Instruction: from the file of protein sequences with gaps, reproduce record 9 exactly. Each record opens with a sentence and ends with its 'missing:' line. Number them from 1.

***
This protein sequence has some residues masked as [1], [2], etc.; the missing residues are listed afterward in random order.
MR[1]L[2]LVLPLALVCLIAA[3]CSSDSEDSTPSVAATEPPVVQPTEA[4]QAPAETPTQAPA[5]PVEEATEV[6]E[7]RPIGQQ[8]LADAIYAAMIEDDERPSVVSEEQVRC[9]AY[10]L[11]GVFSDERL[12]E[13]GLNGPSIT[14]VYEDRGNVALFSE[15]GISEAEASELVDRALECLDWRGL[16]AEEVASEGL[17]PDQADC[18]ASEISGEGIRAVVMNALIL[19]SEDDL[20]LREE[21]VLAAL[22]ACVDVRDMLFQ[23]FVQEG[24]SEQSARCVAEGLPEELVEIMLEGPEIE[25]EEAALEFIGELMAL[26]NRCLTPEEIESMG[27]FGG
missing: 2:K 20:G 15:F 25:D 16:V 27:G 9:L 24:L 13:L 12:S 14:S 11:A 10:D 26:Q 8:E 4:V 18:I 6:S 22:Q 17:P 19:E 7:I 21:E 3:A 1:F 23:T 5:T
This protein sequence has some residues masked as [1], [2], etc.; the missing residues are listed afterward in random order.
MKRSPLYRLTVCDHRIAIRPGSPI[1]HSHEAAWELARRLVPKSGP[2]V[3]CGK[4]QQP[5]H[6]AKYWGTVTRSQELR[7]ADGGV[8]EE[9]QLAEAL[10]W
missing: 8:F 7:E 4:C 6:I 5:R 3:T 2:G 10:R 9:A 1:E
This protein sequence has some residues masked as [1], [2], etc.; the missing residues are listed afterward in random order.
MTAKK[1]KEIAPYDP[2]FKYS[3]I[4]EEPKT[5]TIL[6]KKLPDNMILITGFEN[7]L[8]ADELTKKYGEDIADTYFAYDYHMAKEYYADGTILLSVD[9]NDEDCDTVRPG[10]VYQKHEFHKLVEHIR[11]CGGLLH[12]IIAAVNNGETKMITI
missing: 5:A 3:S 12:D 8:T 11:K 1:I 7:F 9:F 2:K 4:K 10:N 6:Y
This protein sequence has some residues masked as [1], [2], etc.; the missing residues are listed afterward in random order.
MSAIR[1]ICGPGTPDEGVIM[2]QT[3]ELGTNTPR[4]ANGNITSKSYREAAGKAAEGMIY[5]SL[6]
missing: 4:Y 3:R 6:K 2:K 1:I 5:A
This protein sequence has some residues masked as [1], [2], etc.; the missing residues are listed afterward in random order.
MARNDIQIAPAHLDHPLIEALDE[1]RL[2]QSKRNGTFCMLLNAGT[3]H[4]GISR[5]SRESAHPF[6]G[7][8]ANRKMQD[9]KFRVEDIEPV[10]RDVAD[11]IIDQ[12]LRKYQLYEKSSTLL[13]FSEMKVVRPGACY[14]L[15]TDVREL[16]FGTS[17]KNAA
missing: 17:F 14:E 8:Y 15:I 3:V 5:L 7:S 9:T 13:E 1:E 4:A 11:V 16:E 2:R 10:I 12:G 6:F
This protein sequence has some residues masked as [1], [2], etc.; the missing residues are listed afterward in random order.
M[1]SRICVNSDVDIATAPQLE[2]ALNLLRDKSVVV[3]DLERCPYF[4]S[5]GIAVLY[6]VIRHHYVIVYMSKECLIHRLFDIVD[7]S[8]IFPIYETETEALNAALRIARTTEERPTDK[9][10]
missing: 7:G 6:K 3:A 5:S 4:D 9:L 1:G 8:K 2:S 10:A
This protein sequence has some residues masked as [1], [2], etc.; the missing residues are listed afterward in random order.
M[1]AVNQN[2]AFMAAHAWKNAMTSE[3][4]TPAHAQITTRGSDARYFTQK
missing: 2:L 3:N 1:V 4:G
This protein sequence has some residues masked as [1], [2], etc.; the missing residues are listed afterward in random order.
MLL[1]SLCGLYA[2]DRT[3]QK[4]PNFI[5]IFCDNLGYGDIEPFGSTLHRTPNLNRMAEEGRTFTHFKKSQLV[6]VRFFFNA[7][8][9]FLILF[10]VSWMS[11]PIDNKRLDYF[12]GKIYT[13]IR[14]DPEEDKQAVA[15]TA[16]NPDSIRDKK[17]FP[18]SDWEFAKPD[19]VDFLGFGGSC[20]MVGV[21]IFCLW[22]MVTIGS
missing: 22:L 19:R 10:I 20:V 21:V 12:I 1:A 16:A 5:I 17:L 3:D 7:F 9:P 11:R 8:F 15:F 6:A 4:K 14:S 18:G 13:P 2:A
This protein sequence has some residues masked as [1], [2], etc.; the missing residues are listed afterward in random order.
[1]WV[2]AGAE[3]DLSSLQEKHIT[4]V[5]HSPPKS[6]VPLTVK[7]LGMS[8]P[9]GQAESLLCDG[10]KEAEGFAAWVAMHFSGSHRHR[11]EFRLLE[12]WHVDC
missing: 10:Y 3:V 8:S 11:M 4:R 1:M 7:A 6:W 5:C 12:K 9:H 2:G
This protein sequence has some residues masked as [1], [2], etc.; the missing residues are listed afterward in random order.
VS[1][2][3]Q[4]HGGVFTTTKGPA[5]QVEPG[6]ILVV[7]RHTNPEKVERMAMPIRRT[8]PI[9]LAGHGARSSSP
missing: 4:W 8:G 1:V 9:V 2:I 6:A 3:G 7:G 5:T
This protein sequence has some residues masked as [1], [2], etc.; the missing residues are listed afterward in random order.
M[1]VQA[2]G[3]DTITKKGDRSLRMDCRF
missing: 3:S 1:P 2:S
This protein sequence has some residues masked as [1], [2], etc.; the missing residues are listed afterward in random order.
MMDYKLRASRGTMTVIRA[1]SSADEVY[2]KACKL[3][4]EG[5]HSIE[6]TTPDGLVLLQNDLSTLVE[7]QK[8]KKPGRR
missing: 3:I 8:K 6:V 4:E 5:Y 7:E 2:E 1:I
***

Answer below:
This protein sequence has some residues masked as [1], [2], etc.; the missing residues are listed afterward in random order.
[1]WV[2]AGAE[3]DLSSLQEKHIT[4]V[5]HSPPKS[6]VPLTVK[7]LGMS[8]P[9]GQAESLLCDG[10]KEAEGFAAWVAMHFSGSHRHR[11]EFRLLE[12]WHVDC
missing: 10:Y 3:V 8:S 11:M 4:R 1:M 7:A 6:W 5:C 12:K 9:H 2:G